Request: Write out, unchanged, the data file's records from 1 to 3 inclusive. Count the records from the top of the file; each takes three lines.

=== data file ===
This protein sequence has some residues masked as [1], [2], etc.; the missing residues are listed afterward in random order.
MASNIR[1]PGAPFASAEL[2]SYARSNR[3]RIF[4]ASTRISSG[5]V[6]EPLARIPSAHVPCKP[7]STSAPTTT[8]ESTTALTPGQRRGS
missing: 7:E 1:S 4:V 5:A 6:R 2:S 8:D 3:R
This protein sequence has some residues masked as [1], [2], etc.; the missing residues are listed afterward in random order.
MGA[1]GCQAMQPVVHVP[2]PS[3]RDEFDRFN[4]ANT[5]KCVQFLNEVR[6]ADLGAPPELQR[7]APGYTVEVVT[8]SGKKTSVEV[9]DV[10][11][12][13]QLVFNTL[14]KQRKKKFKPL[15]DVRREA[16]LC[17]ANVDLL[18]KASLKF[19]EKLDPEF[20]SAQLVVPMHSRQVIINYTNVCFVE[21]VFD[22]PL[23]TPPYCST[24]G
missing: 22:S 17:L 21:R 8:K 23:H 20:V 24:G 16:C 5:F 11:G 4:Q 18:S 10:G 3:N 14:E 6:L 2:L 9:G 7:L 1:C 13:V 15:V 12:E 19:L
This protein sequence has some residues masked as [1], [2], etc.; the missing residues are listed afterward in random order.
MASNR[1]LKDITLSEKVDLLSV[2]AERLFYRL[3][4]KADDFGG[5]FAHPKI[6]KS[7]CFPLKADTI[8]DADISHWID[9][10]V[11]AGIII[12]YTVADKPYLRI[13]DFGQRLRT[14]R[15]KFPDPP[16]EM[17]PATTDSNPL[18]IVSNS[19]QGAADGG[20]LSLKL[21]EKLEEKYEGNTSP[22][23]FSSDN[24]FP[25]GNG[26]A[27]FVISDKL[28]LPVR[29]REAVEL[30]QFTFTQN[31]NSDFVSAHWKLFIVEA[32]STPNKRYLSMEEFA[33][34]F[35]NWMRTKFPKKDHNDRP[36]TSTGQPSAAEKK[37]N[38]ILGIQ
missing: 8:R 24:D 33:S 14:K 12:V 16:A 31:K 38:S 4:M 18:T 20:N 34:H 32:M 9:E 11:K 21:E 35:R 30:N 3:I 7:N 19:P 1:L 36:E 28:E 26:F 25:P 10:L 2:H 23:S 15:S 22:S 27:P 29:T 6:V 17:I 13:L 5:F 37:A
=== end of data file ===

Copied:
This protein sequence has some residues masked as [1], [2], etc.; the missing residues are listed afterward in random order.
MASNIR[1]PGAPFASAEL[2]SYARSNR[3]RIF[4]ASTRISSG[5]V[6]EPLARIPSAHVPCKP[7]STSAPTTT[8]ESTTALTPGQRRGS
missing: 7:E 1:S 4:V 5:A 6:R 2:S 8:D 3:R
This protein sequence has some residues masked as [1], [2], etc.; the missing residues are listed afterward in random order.
MGA[1]GCQAMQPVVHVP[2]PS[3]RDEFDRFN[4]ANT[5]KCVQFLNEVR[6]ADLGAPPELQR[7]APGYTVEVVT[8]SGKKTSVEV[9]DV[10][11][12][13]QLVFNTL[14]KQRKKKFKPL[15]DVRREA[16]LC[17]ANVDLL[18]KASLKF[19]EKLDPEF[20]SAQLVVPMHSRQVIINYTNVCFVE[21]VFD[22]PL[23]TPPYCST[24]G
missing: 22:S 17:L 21:R 8:K 23:H 20:V 24:G 16:C 5:F 11:G 4:Q 18:S 10:G 3:N 14:E 6:L 2:L 9:G 7:L 1:C 13:V 15:V 12:E 19:L
This protein sequence has some residues masked as [1], [2], etc.; the missing residues are listed afterward in random order.
MASNR[1]LKDITLSEKVDLLSV[2]AERLFYRL[3][4]KADDFGG[5]FAHPKI[6]KS[7]CFPLKADTI[8]DADISHWID[9][10]V[11]AGIII[12]YTVADKPYLRI[13]DFGQRLRT[14]R[15]KFPDPP[16]EM[17]PATTDSNPL[18]IVSNS[19]QGAADGG[20]LSLKL[21]EKLEEKYEGNTSP[22][23]FSSDN[24]FP[25]GNG[26]A[27]FVISDKL[28]LPVR[29]REAVEL[30]QFTFTQN[31]NSDFVSAHWKLFIVEA[32]STPNKRYLSMEEFA[33][34]F[35]NWMRTKFPKKDHNDRP[36]TSTGQPSAAEKK[37]N[38]ILGIQ
missing: 8:R 24:D 33:S 14:K 12:V 16:A 31:K 38:S 4:M 18:T 20:N 34:H 32:M 9:E 11:K 21:E 35:R 30:N 3:I 7:N 19:P 1:L 36:E 28:E 26:F 25:P 10:L 2:H 23:S 15:S 22:S 27:P 29:T 6:V 17:I 13:L 5:F 37:A